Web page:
The Legal Examiner Affiliate Network The Legal Examiner The Legal Examiner The Legal Examiner search feed instagram google-plus avvo phone envelope checkmark mail-reply spinner error close The Legal Examiner The Legal Examiner The Legal Examiner
Skip to main content
| Saunders and Walker

In spite of last summer’s Grand Jury Report and the existence of compensation funds in each Pennsylvania diocese, survivors of sexual abuse remain frustrated by an archaic statute of limitations that prohibits them from seeking justice in civil court.

However, the Superior Court has ruled that a sexual abuse case from the 1970’s may move forward.  The  key component in the Superior Court’s ruling concerned a new count of conspiracy and fraud on the part of the abuser’s superiors.

The Superior Court on Wednesday denied a petition by the Diocese of Altoona-Johnstown seeking to have the full court review the decision to allow Renee Rice to proceed with her lawsuit against the diocese. Rice claims she was sexually abused as a child in the 1970s and 1980s by Father Charles F. Bodziak.

The Rice lawsuit, instead of focusing on the predator priest, charges the Diocese of Altoona-Johnstown with conspiracy, fraud and constructive fraud. The lawsuit claims the diocese committed conspiracy when it failed to protect her over its interests; and holds that the diocese had a fiduciary obligation to inform Rice (as a minor) and her parents of the priest’s predatory history and the diocese’s knowledge of it.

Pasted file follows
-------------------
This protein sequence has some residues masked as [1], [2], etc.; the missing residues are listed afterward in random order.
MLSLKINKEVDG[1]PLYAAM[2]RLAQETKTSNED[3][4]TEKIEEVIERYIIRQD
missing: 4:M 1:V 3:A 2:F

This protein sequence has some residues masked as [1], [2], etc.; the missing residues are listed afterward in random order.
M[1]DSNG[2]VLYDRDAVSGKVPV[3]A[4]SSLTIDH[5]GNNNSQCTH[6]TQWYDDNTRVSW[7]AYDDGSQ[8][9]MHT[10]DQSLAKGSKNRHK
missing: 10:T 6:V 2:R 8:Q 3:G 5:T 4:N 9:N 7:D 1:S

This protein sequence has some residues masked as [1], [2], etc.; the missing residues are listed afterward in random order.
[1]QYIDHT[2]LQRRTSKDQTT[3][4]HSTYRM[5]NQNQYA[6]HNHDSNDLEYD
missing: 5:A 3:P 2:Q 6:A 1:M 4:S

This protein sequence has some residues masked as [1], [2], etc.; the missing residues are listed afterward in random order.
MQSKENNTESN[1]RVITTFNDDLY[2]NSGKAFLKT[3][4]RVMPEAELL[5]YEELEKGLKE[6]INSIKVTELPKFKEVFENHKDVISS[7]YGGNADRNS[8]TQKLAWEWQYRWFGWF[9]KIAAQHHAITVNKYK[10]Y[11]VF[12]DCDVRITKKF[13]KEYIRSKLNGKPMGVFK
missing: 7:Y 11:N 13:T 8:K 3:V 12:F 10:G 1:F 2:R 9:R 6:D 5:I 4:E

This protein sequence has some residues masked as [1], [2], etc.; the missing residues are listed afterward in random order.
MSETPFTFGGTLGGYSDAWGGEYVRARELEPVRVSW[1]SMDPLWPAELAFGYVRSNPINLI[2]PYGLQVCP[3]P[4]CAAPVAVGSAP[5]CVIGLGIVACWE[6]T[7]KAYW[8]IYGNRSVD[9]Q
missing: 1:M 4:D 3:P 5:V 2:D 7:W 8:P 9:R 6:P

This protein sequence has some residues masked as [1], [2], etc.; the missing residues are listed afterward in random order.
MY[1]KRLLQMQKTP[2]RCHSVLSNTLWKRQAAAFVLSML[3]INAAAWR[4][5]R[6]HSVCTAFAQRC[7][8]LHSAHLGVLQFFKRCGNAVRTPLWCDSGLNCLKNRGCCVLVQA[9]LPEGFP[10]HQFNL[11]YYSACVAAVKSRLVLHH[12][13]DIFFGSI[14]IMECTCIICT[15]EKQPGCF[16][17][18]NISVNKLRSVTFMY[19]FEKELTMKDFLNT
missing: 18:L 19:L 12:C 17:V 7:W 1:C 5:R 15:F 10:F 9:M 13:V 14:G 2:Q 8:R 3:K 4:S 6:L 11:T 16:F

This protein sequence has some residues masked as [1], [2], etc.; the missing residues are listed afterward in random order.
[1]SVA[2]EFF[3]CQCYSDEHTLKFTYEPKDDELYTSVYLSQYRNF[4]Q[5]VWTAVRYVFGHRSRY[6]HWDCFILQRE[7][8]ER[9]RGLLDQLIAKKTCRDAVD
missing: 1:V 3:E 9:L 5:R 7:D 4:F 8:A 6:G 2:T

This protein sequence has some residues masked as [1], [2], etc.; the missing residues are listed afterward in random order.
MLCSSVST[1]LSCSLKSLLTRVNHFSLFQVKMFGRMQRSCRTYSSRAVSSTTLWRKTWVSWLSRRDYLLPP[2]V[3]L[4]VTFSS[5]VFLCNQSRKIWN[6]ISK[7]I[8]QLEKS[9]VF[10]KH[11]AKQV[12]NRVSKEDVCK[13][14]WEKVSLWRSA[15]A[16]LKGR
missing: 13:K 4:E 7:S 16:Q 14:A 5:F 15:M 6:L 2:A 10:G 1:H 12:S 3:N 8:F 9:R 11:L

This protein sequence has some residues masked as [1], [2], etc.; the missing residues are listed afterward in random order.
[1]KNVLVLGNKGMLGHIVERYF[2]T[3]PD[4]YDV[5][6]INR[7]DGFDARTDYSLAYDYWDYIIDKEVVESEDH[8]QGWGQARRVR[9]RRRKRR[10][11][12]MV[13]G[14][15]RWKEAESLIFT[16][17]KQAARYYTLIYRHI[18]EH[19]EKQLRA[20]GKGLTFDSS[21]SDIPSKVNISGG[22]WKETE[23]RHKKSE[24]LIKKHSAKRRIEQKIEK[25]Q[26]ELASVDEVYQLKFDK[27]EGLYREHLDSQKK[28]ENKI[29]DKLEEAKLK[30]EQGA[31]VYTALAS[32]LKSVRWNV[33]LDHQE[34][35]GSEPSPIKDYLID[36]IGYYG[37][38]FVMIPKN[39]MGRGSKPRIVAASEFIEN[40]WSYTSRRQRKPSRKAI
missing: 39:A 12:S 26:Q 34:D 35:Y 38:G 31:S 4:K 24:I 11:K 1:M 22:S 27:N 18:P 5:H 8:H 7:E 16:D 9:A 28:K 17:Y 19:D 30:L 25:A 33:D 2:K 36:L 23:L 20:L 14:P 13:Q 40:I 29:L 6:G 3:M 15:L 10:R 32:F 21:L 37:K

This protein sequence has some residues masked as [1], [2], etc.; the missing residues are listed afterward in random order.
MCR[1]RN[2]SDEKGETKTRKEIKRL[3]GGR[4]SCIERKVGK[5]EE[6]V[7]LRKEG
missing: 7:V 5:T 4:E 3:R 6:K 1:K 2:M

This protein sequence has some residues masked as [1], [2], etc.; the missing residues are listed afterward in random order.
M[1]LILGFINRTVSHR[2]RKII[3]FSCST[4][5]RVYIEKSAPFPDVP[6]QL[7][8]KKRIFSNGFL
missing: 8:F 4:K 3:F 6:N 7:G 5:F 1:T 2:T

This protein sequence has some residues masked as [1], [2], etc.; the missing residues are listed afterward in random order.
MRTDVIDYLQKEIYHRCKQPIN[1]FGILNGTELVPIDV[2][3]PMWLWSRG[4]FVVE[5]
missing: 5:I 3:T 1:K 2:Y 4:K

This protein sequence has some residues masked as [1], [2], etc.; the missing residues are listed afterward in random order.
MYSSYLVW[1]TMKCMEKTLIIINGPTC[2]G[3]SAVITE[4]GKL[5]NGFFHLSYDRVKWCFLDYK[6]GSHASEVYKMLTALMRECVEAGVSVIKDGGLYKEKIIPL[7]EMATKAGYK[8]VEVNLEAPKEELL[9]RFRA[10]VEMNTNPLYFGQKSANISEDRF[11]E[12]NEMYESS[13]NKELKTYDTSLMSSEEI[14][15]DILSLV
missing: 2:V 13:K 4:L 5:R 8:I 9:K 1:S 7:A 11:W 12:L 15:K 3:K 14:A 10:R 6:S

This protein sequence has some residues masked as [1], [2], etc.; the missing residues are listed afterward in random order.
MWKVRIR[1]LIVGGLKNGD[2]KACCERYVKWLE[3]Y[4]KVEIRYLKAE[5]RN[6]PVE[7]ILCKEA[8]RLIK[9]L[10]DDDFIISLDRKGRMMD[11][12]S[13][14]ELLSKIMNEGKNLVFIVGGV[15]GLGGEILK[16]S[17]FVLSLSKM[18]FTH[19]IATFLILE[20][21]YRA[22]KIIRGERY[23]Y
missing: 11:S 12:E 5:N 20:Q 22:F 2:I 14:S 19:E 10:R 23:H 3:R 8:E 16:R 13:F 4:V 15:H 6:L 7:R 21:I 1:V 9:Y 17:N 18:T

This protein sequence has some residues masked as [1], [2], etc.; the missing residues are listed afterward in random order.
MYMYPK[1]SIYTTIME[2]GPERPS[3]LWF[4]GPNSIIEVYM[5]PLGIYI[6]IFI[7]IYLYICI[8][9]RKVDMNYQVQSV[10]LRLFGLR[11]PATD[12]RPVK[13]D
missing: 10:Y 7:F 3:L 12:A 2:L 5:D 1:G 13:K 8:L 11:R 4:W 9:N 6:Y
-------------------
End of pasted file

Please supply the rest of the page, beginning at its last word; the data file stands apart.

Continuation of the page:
In some ways, the counts of conspiracy and fraud are easier to prove given the mountain of evidence provided in the Grand Jury Report on each diocese in the Keystone State.  This theory also avoids the defense’s argument concerning “scope of employment” when the lawsuit is focused on the priest abuser rather than the institution that aided and abetted him.

University of Pennsylvania law professor Marci Hamilton welcomes the Superior Court action.

“It is a theory that should have had legs long ago in Pennsylvania,” she said. “In other words, it’s about time.”

Hamilton underscores the idea that the decision opens the door for some cases in an institutional setting, but not most sex abuse cases that may have happened, for instance, in a home or other private setting.

The need for legislative reform, especially a window that revives expired claims, remains strong, she said.

The Pennsylvania Legislature will consider statute of limitations reform but historically, that has been a losing battle in Pennsylvania.  This new theory which focuses on the Church as an institution is a better avenue even though it is far from certain how Pennsylvania courts, especially the state’s Supreme Court will interpret the Superior Court ruling.  For now, it affords an opportunity to seek justice in the civil arena.

While many survivors have chosen to participate in the Compensation Fund, there are serious limitations in that program.  For instance, the individual diocese is not held accountable and they do not have to provide any type of discovery (such as brought forth in the Grand Jury Report) which would demonstrate the level of culpability of the institutional Church.

Catholic Church abuse cases, like the cases against the Boy Scouts of America, are won or lost in the battle over the church’s documents.  That is why access to the civil justice process is of paramount importance.

Comments for this article are closed, but you may still contact the author privately.